Reference Number: 641
Intolerance & Sensitivity: FODMAPS
A low FODMAP (fermentable oligosaccharides, disaccharides, monosaccharides, and polyols) diet allows most irritable bowel syndrome (IBS) patients to manage their gastrointestinal symptoms by avoiding FODMAP-containing foods, such as onions, pulses, and products made from wheat or rye. The downside of a low FODMAP diet is the reduced intake of dietary fiber. Applying sourdoughs—with specific FODMAP-targeting metabolic properties—to wholegrain bread making can help to remarkably reduce the content of FODMAPs in bread without affecting the content of the slowly fermented and well-tolerated dietary fiber. In this review, we outline the metabolism of FODMAPs in conventional sourdoughs and outline concepts related to fructan and mannitol metabolism that allow development of low FODMAP sourdough bread. We also summarize clinical studies where low FODMAP but high fiber, rye sourdough bread was tested for its effects on gut fermentation and gastrointestinal symptoms with very promising results. The sourdough bread-making process offers a means to develop natural and fiber-rich low FODMAP bakery products for IBS patients and thereby help them to increase their dietary fiber intake.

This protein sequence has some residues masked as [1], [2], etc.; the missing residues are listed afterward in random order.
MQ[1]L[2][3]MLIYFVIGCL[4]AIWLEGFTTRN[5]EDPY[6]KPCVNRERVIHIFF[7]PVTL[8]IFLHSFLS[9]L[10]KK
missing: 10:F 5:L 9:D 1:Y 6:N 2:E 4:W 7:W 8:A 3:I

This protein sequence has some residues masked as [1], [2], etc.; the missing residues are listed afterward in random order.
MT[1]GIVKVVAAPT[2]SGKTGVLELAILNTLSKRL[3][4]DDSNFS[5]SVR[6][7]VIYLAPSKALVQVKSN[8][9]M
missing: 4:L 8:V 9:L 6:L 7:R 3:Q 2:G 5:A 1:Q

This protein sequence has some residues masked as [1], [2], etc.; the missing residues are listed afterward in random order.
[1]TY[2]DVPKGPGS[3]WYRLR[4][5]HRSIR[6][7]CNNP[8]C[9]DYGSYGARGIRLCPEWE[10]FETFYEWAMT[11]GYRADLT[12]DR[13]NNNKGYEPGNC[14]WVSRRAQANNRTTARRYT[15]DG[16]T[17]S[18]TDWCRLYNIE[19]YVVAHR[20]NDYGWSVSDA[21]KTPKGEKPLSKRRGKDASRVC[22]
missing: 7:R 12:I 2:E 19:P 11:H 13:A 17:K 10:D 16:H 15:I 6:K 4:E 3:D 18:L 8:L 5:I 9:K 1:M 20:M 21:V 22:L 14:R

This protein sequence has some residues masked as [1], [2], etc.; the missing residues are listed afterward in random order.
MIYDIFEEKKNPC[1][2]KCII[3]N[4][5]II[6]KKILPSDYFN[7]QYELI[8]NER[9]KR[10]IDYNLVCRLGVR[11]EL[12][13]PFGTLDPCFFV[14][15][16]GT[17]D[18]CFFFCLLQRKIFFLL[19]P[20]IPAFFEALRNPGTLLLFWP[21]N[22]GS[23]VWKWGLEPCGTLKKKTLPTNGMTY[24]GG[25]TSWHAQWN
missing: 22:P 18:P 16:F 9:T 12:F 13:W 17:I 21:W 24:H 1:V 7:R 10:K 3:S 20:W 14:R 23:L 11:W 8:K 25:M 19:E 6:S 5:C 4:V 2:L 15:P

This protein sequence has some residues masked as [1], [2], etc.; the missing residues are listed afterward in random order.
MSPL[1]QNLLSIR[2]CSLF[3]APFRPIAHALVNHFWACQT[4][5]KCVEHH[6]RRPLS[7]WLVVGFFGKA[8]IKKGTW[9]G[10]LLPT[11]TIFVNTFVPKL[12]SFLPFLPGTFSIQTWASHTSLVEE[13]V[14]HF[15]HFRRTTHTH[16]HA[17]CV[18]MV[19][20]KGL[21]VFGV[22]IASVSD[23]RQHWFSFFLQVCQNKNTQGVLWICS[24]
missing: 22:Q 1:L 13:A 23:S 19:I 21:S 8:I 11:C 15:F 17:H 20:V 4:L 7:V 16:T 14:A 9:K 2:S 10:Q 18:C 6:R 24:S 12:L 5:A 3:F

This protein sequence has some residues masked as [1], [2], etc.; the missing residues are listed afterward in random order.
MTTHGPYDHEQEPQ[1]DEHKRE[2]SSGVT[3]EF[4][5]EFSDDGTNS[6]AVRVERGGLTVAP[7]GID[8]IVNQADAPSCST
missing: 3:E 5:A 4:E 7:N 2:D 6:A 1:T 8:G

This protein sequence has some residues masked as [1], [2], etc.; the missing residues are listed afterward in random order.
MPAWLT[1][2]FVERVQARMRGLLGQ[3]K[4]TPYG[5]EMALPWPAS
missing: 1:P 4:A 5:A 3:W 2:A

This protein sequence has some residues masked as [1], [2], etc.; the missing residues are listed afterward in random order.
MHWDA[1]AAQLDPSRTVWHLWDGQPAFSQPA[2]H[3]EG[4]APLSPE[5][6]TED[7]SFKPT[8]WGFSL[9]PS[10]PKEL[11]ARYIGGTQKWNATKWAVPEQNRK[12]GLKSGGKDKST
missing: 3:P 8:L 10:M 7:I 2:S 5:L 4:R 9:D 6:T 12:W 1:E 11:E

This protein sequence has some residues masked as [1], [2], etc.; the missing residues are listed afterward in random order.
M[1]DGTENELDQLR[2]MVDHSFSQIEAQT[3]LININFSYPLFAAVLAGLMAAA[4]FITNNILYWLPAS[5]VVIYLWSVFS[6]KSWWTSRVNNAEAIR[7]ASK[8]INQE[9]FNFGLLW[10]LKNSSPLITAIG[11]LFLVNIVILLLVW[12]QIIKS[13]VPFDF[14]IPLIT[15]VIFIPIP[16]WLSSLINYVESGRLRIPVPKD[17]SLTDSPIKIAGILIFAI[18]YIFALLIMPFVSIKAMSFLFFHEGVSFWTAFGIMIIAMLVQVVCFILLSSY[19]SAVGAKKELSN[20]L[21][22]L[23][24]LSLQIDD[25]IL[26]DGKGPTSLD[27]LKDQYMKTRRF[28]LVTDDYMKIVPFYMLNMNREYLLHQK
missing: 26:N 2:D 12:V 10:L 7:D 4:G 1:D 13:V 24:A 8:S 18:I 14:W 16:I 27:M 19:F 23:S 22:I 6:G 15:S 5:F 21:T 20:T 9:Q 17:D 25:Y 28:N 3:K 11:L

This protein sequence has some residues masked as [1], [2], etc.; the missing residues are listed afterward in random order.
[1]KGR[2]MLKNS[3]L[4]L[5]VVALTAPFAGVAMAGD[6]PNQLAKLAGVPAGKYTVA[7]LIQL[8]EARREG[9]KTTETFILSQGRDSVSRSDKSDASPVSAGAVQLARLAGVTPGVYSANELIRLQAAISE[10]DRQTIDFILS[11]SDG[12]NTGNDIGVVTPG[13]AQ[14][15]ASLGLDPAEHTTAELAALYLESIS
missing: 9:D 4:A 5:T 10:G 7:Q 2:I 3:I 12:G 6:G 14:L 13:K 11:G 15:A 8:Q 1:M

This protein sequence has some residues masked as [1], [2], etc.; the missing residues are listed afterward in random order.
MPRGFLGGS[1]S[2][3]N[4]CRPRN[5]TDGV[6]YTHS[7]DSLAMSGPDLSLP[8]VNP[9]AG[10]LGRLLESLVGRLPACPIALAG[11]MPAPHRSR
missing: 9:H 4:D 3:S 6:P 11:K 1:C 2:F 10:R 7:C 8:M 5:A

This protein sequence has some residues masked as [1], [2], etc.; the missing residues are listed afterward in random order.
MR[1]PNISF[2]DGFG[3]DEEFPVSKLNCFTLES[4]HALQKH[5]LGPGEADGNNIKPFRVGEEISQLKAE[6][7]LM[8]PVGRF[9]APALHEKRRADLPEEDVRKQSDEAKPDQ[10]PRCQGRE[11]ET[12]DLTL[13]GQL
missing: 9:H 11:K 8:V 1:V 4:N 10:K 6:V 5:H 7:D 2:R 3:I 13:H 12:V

Significance to the baker:
A common dietary intervention for those with IBS is a low-FODMAP diet, developed by researchers at Monash University. Whilst effective, a common drawback of the diet is that it can lead to reduced fibre intake and impact diversity levels in the gut microbiome. According to this study, sourdough fermentation can degrade certain FODMAPS in whole-grain bread, namely fructans, thereby increasing the digestibility of the end-product. Better still, it can do this without affecting the content of the slowly fermented and well-tolerated dietary fibre. As such, the paper concludes that sourdough fermentation offers a means to develop natural and fibre-rich low FODMAP bakery products for IBS patients.